Wednesday, October 27, 2010

Or alternatively, to Ging

We're not sure if this really is an emergent term, but let's just say it seems like one that's inevitable (obvious?), tho its stickiness is not guaranteed. Correspondent Seth today spotted this in an email that was internal to Microsoft:
... [blah-blah] the number hasn't been zero since early 2006 in my quick boogle.

Seth comments: "Given that it was an MSFT employee, I think he was trying to hint that he's used both major search engines." (One would have to understand that there is a certain informal peer pressure inside Microsoft to a) not use google as a verb and b) use Bing as search engine.)

The reason I say that the term seems obvious is that it's a natural formation that moreover has been claimed already: there is the site, which searches both engines and presents results side by side.

Beyond that, tho, things get murkier. (To me.) The site does a Google search but presents you with a page that displays a quotation and a picture in lieu of the standard Google home page. (Oh.) No tie to Bing that I can deduce. There's Boogle the game, which looks (to me) like a trademark-skirting variant on the game I know as Boggle.

The exceptionally unreliable Urban Dictionary lists one definition of boogle as:

A negative result to having Googled a person; to be shocked or repulsed by what you find out about a person you have just Googled; to Google someone with the intention of finding out something negative about them.

But really, that's as much as I've found in my few moments of poking around. We'll have to keep an ear out.

Sunday, October 17, 2010

Stars of a different type

Wow, when did this become a productive suffix?

  • Rhee is a Grade-A edu-lebrity [#]
  • [Y]ou're far more likely to be picking through the sausage-makings as they just sort of spray willy-nilly out of the meat grinder of news-lebrity that has replaced the news. [#]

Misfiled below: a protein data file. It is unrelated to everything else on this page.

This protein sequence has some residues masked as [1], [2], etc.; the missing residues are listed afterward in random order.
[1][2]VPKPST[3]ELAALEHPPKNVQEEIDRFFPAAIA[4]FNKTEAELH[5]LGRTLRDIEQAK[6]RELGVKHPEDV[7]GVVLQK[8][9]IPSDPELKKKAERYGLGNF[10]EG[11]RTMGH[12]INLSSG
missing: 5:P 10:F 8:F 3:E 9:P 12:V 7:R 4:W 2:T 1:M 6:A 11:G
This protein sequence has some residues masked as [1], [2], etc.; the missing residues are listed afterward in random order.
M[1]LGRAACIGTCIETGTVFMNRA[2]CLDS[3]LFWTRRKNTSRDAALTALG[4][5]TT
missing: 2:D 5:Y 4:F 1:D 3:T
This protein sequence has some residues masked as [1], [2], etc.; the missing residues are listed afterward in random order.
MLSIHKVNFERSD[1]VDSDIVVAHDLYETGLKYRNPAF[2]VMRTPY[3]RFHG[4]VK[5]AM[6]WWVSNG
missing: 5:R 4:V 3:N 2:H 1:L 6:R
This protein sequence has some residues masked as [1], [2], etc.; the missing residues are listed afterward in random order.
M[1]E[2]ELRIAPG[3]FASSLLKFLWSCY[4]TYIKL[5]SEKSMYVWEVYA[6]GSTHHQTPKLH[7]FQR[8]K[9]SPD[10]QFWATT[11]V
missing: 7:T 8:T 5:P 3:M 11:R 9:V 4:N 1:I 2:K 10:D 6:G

• Ever want to know what it's like to log into Twitter as your favorite Twitter-lebrity? [#]
  • And there are perks to being a bona fide Z-lebrity [#]
  • Bornstein refers to herself as a "sub-lebrity" [#]

Update 9 April 2011: Here's a nice one: "'Glee' piano player happy as a 'sub-lebrity'. (Brad Ellis in the background of "Glee" as the club's accompanist.)

There's also C-lebrity, which appears in a number of guises, but most popularly as the name of a song by Queen, which of course dates it considerably. But it's unclear to me whether this is really intended to mean anything other than celebrity.

Anyway, this is another cran-morphy rejiggering of the morphological elements of the original, in which celebr is the nominal root, but in which -lebrity becomes instead the productive bit. (See also cheese-burger etc.)

These all strike me as pretty clever, but my sense is that they work better in written language than said out loud. A number of them are a bit awkward to say, possibly because they end up with sound sequences that don't entirely work -- news-lebrity, Twitter-lebrity. In the examples that are easier to pronounce (Z-lebrity, sub-lebrity), the aural resemblance to the original would require very careful enunciation to get across the point of the new formation. Still, it's always handy to have some new materials for making words.